Have you received unsolicited mobile text messages with an unfamiliar or strange web link that indicates a USPS delivery requires a response from you? If you never signed up for a USPS tracking request for a specific package, then don’t click the link! This type of text message is a scam called smishing.
Smishing is a form of phishing that involves a text message or phone number. Victims will typically receive a deceptive text message that is intended to lure the recipient into providing their personal or financial information. These scammers often attempt to disguise themselves as a government agency, bank, or other company to lend legitimacy to their claims. USPS utilizes the 5-digit short codes to send and receive SMS to and from mobile phones.
The criminals want to receive personally identifiable information (PII) about the victim such as: account usernames and passwords, Social Security number, date of birth, credit and debit card numbers, personal identification numbers (PINs), or other sensitive information. This information is used to carry out other crimes, such as financial fraud.
The Postal Service offers free tools to track specific packages, but customers are required to either register online, or initiate a text message, and provide a tracking number. USPS does not charge for these services! USPS will not send customers text messages or e-mails without a customer first requesting the service with a tracking number, and it will NOT contain a link. So, if you did not initiate the tracking request for a specific package directly from USPS and it contains a link: don’t click the link!
If you suspect the text message you have received is suspicious but are expecting a parcel, please do not click on any links. Rather, report it and visit USPS.com from your mobile device or computer for tracking and additional resources.
Tips to recognize phishing from other companies
Phishing emails and text messages often tell a story to trick you into clicking on a link or opening an attachment. You might get an unexpected email or text message that looks like it’s from a company you know or trust, like a bank or a credit card or utility company. Or maybe it’s from an online payment website or app. The message could be from a scammer, who might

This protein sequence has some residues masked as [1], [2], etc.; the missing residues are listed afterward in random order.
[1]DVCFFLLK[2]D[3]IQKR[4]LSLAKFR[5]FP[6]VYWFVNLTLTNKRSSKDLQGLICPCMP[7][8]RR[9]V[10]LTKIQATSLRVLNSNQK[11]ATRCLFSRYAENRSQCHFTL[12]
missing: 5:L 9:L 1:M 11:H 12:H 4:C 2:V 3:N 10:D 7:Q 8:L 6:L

- say they’ve noticed some suspicious activity or log-in attempts — they haven’t
- claim there’s a problem with your account or your payment information — there isn’t
- say you need to confirm some personal or financial information — you don’t
- include an invoice you don’t recognize — it’s fake
- want you to click on a link to make a payment — but the link has malware
- say you’re eligible to register for a government refund — it’s a scam
- offer a coupon for free stuff — it’s not real
Here’s a real-world example of a phishing email:
Imagine you saw this in your inbox. At first glance, this email looks real, but it’s not. Scammers who send emails like this one are hoping you won’t notice it’s a fake.
Here are signs that this email is a scam, even though it looks like it comes from a company you know — and even uses the company’s logo in the header:
- The email has a generic greeting.
- The email says your account is on hold because of a billing problem.
- The email invites you to click on a link to update your payment details.
While real companies might communicate with you by email, legitimate companies won’t email or text with a link to update your payment information. Phishing emails can often have real consequences for people who give scammers their information, including identity theft. And they might harm the reputation of the companies they’re spoofing.
How to Report Phishing
HOW TO REPORT USPS Related SMISHING:
To report USPS related smishing, send an email to firstname.lastname@example.org.
- Without clicking on the web link, copy the body of the suspicious text message and paste into a new email.
- Provide your name in the email, and also attach a screenshot of the text message showing the phone number of the sender and the date sent.
- Include any relevant details in your email, for example: if you clicked the link, if you lost money, if you provided any personal information, or if you experienced any impacts to your credit or person.
- The Postal Inspection Service will contact you if more information is needed.
- Forward the smishing/text message to 7726 (this will assist with reporting the scam phone number).
Complaints of non-USPS related smishing can also be sent to any of the following law enforcement partners of the U.S. Postal Inspection Service:
- • Forward to 7726 (this will assist with reporting the scam phone number).
- • The Federal Trade Commission at ftc.gov/complaint.
- • The Federal Bureau of Investigation’s (FBI), Internet Crime Complaint Center (ic3) at https://www.ic3.gov/complaint
For more information about these services and other products, please visit USPS TEXT TRACKING FAQs:https://www.usps.com/text-tracking/welcome.htm
To protect yourself and others from consumer frauds, visit our fraud prevention page: www.uspis.gov/tips-prevention/mail-fraud/.